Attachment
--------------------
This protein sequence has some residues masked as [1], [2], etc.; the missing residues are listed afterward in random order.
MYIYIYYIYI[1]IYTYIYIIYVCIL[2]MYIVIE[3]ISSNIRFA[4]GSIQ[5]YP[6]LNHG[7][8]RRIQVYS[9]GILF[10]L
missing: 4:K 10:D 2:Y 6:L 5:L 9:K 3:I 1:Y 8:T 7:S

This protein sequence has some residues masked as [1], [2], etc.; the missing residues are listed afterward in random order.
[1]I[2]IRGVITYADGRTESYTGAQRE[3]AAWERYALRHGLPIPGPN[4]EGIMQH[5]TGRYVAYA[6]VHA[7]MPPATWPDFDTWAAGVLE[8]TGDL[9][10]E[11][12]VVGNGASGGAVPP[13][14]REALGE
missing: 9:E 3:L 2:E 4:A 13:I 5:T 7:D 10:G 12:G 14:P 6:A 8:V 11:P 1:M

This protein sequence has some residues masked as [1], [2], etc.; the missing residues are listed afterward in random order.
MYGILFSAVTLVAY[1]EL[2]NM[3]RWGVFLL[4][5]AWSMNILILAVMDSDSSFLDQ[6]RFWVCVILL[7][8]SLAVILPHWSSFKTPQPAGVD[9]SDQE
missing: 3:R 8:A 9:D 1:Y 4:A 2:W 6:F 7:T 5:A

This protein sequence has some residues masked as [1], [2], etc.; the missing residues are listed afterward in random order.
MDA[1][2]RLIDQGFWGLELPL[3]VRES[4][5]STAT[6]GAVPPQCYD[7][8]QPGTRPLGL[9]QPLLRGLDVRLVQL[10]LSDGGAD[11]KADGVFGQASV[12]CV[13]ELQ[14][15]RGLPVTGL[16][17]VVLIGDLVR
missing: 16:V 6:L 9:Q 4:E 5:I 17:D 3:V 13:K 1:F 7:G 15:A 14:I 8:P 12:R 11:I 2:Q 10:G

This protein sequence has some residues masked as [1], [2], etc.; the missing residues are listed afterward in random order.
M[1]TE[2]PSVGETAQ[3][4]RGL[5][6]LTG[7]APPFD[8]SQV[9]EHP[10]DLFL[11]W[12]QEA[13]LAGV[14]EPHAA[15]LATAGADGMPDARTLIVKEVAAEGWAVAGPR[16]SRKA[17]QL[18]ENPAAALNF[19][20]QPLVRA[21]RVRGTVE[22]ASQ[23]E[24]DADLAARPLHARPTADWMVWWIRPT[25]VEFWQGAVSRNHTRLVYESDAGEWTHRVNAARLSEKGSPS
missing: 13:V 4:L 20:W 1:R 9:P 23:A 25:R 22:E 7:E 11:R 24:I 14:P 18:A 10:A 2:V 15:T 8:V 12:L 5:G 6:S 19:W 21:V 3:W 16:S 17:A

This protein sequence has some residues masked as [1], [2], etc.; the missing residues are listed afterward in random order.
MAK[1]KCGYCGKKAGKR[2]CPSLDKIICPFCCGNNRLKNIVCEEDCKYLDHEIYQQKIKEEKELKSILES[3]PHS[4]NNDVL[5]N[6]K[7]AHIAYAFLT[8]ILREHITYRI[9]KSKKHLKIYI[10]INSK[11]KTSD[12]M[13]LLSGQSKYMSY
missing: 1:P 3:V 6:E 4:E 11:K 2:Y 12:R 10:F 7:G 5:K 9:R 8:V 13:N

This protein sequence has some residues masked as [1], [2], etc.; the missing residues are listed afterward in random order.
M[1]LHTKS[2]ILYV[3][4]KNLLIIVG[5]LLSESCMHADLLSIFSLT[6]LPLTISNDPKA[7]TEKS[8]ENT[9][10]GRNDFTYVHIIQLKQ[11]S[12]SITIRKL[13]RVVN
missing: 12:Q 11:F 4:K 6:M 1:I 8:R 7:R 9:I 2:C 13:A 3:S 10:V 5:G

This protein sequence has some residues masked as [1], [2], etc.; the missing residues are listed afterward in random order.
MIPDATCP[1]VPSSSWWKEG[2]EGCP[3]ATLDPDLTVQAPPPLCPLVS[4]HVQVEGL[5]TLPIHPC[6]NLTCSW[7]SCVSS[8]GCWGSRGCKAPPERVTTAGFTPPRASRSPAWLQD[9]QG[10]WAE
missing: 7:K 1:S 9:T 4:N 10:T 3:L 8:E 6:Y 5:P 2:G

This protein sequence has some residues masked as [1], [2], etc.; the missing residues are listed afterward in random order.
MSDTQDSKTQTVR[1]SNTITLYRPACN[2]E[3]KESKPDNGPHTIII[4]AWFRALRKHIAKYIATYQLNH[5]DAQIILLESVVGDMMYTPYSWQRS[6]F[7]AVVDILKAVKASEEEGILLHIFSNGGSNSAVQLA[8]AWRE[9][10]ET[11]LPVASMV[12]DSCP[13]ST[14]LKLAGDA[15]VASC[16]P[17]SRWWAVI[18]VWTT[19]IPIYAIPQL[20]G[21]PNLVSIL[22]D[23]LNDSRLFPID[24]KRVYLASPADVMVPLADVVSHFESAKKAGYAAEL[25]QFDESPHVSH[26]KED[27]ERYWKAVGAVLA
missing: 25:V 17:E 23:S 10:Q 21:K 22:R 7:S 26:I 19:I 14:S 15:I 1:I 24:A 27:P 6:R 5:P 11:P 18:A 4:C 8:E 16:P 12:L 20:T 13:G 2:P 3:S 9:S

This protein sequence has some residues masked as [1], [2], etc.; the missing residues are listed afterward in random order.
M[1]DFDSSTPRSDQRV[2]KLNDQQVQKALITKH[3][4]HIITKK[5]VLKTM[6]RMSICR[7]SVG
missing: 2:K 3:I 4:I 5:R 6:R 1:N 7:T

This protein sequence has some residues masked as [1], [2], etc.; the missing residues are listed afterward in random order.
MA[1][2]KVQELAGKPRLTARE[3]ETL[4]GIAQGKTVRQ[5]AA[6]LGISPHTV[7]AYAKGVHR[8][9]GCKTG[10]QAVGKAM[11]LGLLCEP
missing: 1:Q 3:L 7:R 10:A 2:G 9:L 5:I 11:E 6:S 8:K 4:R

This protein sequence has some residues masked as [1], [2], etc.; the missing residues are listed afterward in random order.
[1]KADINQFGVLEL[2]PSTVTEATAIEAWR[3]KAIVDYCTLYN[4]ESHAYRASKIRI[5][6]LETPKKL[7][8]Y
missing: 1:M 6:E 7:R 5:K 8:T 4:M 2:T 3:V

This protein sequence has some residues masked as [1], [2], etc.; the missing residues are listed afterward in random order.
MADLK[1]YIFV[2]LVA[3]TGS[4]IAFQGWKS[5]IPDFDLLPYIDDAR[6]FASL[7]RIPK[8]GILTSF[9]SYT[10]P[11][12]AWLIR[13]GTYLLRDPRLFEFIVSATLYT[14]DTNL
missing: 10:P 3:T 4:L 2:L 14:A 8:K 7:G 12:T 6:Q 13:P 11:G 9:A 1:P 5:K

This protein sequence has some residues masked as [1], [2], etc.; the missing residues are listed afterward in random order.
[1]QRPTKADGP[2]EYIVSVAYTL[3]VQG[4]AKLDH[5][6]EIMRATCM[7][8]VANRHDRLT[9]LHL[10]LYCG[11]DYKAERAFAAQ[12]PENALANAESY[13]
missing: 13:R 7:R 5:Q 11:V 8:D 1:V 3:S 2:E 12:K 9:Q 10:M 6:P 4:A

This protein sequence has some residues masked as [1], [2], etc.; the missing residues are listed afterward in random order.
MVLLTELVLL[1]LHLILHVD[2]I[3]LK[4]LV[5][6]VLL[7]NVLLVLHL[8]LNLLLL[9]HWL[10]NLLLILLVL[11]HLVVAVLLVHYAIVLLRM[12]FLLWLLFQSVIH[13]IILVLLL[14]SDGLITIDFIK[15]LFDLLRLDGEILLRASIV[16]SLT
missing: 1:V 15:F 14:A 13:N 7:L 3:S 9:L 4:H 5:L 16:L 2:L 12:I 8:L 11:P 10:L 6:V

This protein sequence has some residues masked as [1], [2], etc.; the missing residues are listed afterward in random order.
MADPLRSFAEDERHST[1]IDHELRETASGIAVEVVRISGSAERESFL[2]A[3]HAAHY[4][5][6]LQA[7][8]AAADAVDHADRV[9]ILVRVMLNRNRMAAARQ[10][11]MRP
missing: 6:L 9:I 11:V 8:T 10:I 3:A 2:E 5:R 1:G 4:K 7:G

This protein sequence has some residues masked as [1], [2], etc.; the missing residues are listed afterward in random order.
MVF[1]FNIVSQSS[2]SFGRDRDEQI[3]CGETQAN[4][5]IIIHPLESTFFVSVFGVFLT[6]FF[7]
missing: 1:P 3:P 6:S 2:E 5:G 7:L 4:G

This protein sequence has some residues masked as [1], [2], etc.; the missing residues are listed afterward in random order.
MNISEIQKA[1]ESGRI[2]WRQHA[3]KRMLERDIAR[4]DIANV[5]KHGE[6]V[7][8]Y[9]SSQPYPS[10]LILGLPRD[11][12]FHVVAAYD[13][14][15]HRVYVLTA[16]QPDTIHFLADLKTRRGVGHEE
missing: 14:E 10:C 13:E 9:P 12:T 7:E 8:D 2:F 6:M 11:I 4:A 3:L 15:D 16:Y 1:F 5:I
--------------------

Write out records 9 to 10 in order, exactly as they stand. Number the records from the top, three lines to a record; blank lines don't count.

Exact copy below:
This protein sequence has some residues masked as [1], [2], etc.; the missing residues are listed afterward in random order.
MSDTQDSKTQTVR[1]SNTITLYRPACN[2]E[3]KESKPDNGPHTIII[4]AWFRALRKHIAKYIATYQLNH[5]DAQIILLESVVGDMMYTPYSWQRS[6]F[7]AVVDILKAVKASEEEGILLHIFSNGGSNSAVQLA[8]AWRE[9][10]ET[11]LPVASMV[12]DSCP[13]ST[14]LKLAGDA[15]VASC[16]P[17]SRWWAVI[18]VWTT[19]IPIYAIPQL[20]G[21]PNLVSIL[22]D[23]LNDSRLFPID[24]KRVYLASPADVMVPLADVVSHFESAKKAGYAAEL[25]QFDESPHVSH[26]KED[27]ERYWKAVGAVLA
missing: 25:V 17:E 23:S 10:Q 21:K 22:R 7:S 26:I 19:I 14:S 15:I 1:I 24:A 27:P 6:R 5:P 11:P 18:A 4:C 8:E 16:P 12:L 20:T 13:G 2:P 3:S 9:S

This protein sequence has some residues masked as [1], [2], etc.; the missing residues are listed afterward in random order.
M[1]DFDSSTPRSDQRV[2]KLNDQQVQKALITKH[3][4]HIITKK[5]VLKTM[6]RMSICR[7]SVG
missing: 2:K 3:I 4:I 5:R 6:R 1:N 7:T